A camera chip performs the digitalization in the RGB color space. This is the color space of light in which
the human eye breaks down the colors it sees into red, green and blue elements, before our brain puts them
back together again into a perceived color.
The picture viewed thru a monitor, which also displays colors using the RGB model, looks different because
this device cannot display as many shades of color as the camera chip can capture. And … if you send the photo
to the printer, the result will be slightly different! This is due to the fact, that the printer doesn’t expose
the paper so much as cover it in drops of four, six, eight or more ink colors.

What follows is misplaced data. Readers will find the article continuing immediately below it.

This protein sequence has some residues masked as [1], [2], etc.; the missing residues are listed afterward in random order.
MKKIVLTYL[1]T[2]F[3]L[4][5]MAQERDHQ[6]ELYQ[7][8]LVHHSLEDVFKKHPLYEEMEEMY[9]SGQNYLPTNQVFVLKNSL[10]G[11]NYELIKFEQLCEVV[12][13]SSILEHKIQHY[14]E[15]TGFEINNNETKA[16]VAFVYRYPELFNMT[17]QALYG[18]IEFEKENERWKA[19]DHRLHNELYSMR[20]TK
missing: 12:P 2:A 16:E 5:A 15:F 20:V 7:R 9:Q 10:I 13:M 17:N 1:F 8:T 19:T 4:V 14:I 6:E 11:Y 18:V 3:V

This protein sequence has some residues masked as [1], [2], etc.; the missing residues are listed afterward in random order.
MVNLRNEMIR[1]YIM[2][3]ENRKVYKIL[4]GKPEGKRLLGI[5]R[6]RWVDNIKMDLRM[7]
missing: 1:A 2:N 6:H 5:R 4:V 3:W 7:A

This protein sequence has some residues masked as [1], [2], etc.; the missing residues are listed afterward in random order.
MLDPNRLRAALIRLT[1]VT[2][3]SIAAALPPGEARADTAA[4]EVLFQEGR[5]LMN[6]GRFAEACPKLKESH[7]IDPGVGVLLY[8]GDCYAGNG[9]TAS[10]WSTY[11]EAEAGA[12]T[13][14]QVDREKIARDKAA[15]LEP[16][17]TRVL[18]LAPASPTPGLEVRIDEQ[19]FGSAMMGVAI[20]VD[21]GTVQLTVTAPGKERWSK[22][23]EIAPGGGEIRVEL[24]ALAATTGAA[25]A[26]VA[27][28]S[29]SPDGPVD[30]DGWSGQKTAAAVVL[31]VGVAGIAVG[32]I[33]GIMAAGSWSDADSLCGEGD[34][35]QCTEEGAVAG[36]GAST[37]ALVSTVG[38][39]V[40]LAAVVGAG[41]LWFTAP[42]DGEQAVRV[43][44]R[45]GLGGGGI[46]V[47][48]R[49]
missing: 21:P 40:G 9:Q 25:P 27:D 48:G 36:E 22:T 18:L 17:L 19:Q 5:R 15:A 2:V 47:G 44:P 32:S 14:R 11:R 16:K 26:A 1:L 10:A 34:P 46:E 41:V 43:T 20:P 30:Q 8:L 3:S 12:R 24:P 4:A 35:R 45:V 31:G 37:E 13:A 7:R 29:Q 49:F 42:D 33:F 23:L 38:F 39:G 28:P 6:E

For basic Web viewing and non-critical printing is not a problem. But, calibrating and profiling your monitor is the first,
and perhaps the most important step in setting up a digital workstation.
The monitor image is the only view you have of a digital file, and the quality of all image retouching depends
on how accurately the monitor displays it.
The cost to do this, ranges from free to very expensive.
If you want more technical informations on Gamma & Colors, I recommand you read these two excellent FAQ from Charles Poynton: